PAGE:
2018 opened with Tropical Depression Agaton active to the east of the Philippines. Over the course of two days, the system moved over to the South China Sea and intensified into the first named storm, Bolaven. A month later, Tropical Storm Sanba developed and affected the southern Philippines. About another month later, Tropical Depression 03W formed in the open Pacific and was named Jelawat. Jelawat intensified into the season's first typhoon on March 30, and then the season's first super typhoon. Tropical activity fired up by June, when a series of storms developed, with Tropical Storm Ewiniar making landfall over mainland China. Later that month, Typhoon Prapiroon developed and affected the Korean Peninsula, the first since 2013. Thereafter, Typhoon Maria developed and reached its peak intensity as a Category 5 super typhoon, being the first typhoon to reach that intensity since Typhoon Nock-ten in 2016.

Systems

Tropical Storm Bolaven (Agaton)

Tropical storm (JMA)
Tropical depression (SSHWS)
Bolaven 2018-01-03 0615Z.jpg Bolaven 2018 track.png
Duration December 29, 2017 – January 4, 2018
Peak intensity 65 km/h (40 mph) (10-min)  1002 hPa (mbar)

A low-pressure area developed into a tropical depression northeast of Palau early on December 30, 2017.[7] The system moved generally westward and on the first day of 2018, the PAGASA began issuing advisories on the system and locally named it Agaton.[8] Both the JMA and the JTWC followed suit, with the latter designating the system as 01W.[9] By January 3, the system had intensified into a tropical storm according to the JMA and was named Bolaven, thus becoming the first named storm of the season. However, several hours later, Bolaven started to weaken and rapidly deteriorate.[10] The system was last tracked by the JMA to the east of Vietnam on January 4.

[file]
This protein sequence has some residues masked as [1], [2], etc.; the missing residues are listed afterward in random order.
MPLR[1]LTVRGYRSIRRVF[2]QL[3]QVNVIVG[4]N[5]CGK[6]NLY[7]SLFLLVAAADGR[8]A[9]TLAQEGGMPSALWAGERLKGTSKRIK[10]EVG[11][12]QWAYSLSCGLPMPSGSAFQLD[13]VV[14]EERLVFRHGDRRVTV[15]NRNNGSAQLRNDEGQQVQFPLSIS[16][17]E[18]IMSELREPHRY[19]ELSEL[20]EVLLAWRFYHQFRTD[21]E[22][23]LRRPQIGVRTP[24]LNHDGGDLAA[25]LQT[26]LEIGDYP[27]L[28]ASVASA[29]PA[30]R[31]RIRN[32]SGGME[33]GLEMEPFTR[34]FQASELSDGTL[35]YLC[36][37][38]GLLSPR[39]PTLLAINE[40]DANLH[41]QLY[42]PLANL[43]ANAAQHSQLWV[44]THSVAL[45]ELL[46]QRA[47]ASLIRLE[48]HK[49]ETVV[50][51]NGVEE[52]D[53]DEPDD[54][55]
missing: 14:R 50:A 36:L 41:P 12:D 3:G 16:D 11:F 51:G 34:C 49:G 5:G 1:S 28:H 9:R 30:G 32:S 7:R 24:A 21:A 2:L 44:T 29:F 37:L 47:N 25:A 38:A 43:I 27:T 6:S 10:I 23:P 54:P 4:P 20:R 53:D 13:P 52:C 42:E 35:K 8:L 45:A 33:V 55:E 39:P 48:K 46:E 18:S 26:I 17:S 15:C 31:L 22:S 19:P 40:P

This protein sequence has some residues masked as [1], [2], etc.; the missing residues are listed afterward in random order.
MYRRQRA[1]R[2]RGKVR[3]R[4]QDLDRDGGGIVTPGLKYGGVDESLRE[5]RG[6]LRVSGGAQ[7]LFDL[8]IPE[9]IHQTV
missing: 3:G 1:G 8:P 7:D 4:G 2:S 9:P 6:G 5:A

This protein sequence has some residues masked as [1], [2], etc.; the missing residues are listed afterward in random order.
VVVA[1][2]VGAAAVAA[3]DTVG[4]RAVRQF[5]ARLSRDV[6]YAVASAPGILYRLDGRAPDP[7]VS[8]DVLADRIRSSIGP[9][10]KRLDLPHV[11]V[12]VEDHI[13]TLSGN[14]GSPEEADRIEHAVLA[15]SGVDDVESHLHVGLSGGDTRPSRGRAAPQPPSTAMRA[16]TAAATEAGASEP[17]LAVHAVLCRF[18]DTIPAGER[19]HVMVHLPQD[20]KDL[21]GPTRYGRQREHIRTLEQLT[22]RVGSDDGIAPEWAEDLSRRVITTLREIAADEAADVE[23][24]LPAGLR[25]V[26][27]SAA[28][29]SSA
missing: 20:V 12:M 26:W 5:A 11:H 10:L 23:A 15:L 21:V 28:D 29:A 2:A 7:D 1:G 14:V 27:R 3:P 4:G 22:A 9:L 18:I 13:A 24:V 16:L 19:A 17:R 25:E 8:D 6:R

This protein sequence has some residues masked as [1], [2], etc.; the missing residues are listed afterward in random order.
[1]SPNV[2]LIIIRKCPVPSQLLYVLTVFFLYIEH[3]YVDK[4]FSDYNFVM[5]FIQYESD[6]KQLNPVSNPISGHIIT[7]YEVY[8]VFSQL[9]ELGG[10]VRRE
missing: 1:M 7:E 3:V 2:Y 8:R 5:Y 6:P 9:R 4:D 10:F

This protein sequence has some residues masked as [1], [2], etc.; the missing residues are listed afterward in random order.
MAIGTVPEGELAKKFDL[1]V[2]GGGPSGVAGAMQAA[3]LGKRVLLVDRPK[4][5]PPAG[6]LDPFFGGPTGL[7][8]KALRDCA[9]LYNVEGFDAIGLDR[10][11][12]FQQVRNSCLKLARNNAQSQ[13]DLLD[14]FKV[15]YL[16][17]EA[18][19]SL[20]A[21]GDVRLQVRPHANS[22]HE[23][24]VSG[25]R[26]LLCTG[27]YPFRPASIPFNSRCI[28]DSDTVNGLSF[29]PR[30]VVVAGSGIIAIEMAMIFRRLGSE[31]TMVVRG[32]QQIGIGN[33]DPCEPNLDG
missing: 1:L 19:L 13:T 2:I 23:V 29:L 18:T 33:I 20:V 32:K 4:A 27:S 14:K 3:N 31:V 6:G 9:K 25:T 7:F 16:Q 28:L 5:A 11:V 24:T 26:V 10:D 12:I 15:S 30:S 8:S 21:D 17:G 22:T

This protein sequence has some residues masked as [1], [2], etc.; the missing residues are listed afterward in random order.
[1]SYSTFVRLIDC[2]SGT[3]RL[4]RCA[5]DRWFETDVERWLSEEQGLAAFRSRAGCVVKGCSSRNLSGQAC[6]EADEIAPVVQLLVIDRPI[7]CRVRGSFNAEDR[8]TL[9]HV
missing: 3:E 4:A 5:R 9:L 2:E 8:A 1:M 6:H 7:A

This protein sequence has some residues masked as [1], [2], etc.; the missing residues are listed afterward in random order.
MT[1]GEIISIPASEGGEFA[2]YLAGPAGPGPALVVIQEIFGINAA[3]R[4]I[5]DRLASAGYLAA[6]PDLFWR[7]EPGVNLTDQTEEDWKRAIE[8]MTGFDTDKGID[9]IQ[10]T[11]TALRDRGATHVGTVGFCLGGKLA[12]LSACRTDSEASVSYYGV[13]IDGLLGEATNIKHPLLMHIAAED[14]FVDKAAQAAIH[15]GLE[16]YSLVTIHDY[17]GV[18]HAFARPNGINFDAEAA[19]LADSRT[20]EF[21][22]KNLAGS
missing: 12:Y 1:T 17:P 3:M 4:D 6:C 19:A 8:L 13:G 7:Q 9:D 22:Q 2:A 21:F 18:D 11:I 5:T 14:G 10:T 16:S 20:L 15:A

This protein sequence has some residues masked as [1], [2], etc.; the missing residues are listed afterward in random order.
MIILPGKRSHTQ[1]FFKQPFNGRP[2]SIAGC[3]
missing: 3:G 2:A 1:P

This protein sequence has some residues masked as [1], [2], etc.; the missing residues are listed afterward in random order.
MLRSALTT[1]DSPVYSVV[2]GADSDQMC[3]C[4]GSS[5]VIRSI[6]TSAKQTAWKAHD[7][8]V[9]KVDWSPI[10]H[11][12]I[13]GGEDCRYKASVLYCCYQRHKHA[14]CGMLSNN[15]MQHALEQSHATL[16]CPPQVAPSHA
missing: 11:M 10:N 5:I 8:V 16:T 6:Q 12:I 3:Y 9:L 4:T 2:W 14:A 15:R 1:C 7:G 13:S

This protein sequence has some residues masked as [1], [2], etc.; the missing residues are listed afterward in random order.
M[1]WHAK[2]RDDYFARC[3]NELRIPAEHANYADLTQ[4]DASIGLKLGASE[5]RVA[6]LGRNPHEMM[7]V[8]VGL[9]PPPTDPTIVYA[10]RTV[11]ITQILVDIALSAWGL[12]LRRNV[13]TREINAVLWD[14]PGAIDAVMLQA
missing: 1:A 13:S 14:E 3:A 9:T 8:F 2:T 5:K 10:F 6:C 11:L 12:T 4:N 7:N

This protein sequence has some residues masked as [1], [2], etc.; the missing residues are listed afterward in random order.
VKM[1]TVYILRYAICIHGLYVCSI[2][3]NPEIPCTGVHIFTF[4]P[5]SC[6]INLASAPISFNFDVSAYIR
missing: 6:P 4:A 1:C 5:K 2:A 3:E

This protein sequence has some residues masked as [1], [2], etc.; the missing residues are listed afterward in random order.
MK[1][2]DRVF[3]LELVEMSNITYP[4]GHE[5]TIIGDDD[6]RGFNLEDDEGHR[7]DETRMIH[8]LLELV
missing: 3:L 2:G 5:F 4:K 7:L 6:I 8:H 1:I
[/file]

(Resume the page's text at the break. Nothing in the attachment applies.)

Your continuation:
The impact caused by Bolaven (Agaton) was moderate but not as significant as the previous two systems, Kai-tak and Tembin, with about 2,000 passengers stranded in ports in the Visayas.[11] As of July 5, three people have been reported killed by the storm, while total damages were up to 554.7 million pesos (US$10.9 million).[12]

Tropical Storm Sanba (Basyang)

Tropical storm (JMA)
Tropical storm (SSHWS)
Sanba 2018-02-12 0510Z.jpg Sanba 2018 track.png
Duration February 8 – February 16
Peak intensity 65 km/h (40 mph) (10-min)  1000 hPa (mbar)